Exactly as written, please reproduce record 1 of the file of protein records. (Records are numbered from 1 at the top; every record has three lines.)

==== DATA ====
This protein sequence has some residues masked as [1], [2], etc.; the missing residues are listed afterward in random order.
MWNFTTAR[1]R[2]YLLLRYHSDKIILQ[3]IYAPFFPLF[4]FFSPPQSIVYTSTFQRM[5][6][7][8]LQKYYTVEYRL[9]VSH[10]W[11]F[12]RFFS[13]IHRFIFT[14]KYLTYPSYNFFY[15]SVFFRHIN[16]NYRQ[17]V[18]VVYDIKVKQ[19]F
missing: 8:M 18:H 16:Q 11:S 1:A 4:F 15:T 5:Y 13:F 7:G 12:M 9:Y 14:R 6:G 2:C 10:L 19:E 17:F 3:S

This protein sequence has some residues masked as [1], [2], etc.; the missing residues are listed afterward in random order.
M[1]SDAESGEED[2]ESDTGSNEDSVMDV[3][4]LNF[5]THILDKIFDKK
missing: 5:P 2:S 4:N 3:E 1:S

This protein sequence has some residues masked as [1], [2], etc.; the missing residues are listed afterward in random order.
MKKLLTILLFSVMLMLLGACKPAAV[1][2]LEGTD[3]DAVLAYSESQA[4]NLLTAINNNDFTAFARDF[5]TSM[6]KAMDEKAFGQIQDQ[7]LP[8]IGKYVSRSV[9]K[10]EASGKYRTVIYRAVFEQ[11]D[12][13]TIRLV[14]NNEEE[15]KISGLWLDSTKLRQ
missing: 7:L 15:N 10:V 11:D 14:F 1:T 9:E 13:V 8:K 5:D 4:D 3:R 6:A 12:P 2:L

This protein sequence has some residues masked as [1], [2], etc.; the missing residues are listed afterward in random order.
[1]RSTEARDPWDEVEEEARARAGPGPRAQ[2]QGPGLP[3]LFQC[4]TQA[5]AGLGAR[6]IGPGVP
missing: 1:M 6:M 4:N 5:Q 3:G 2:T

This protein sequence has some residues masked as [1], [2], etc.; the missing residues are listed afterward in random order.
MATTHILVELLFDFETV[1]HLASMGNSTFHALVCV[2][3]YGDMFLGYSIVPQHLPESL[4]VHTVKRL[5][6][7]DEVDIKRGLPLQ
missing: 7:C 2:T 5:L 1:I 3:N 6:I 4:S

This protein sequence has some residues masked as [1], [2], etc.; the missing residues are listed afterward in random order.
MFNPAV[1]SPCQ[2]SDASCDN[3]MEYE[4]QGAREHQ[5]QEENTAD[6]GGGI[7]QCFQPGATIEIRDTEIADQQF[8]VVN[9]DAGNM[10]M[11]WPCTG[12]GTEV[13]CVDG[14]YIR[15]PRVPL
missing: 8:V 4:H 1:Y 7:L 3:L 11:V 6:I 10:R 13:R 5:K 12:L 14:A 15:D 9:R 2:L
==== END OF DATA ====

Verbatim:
This protein sequence has some residues masked as [1], [2], etc.; the missing residues are listed afterward in random order.
MWNFTTAR[1]R[2]YLLLRYHSDKIILQ[3]IYAPFFPLF[4]FFSPPQSIVYTSTFQRM[5][6][7][8]LQKYYTVEYRL[9]VSH[10]W[11]F[12]RFFS[13]IHRFIFT[14]KYLTYPSYNFFY[15]SVFFRHIN[16]NYRQ[17]V[18]VVYDIKVKQ[19]F
missing: 8:M 18:H 16:Q 11:S 1:A 4:F 15:T 5:Y 13:F 7:G 12:M 9:Y 14:R 6:G 2:C 10:L 19:E 17:F 3:S